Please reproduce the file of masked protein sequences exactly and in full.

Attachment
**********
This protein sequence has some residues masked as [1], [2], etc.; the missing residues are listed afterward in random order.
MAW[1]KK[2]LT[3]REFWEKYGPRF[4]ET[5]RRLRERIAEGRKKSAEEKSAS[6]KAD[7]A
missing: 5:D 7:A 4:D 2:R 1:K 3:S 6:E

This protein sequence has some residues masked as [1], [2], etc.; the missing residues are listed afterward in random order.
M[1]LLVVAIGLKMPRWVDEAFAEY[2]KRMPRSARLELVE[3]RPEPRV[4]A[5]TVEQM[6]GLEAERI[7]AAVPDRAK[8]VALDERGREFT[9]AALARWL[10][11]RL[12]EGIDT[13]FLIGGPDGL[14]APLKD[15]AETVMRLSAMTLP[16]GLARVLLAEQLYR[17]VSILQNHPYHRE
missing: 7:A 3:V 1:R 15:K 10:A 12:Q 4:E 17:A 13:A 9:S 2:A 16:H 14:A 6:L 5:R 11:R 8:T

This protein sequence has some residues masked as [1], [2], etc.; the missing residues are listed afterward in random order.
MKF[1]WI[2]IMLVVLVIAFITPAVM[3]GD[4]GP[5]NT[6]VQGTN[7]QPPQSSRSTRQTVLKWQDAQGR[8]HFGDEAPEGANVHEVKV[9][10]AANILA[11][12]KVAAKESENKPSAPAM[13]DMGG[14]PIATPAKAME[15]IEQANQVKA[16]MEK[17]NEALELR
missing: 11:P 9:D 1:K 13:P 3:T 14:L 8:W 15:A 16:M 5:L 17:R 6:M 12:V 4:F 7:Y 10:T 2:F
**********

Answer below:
This protein sequence has some residues masked as [1], [2], etc.; the missing residues are listed afterward in random order.
MAW[1]KK[2]LT[3]REFWEKYGPRF[4]ET[5]RRLRERIAEGRKKSAEEKSAS[6]KAD[7]A
missing: 5:D 7:A 4:D 2:R 1:K 3:S 6:E

This protein sequence has some residues masked as [1], [2], etc.; the missing residues are listed afterward in random order.
M[1]LLVVAIGLKMPRWVDEAFAEY[2]KRMPRSARLELVE[3]RPEPRV[4]A[5]TVEQM[6]GLEAERI[7]AAVPDRAK[8]VALDERGREFT[9]AALARWL[10][11]RL[12]EGIDT[13]FLIGGPDGL[14]APLKD[15]AETVMRLSAMTLP[16]GLARVLLAEQLYR[17]VSILQNHPYHRE
missing: 7:A 3:V 1:R 15:K 10:A 12:Q 4:E 17:A 13:A 9:S 2:A 16:H 14:A 6:L 5:R 11:R 8:T

This protein sequence has some residues masked as [1], [2], etc.; the missing residues are listed afterward in random order.
MKF[1]WI[2]IMLVVLVIAFITPAVM[3]GD[4]GP[5]NT[6]VQGTN[7]QPPQSSRSTRQTVLKWQDAQGR[8]HFGDEAPEGANVHEVKV[9][10]AANILA[11][12]KVAAKESENKPSAPAM[13]DMGG[14]PIATPAKAME[15]IEQANQVKA[16]MEK[17]NEALELR
missing: 11:P 9:D 1:K 13:P 3:T 14:L 8:W 15:A 16:M 5:L 17:R 6:M 12:V 4:F 7:Y 10:T 2:F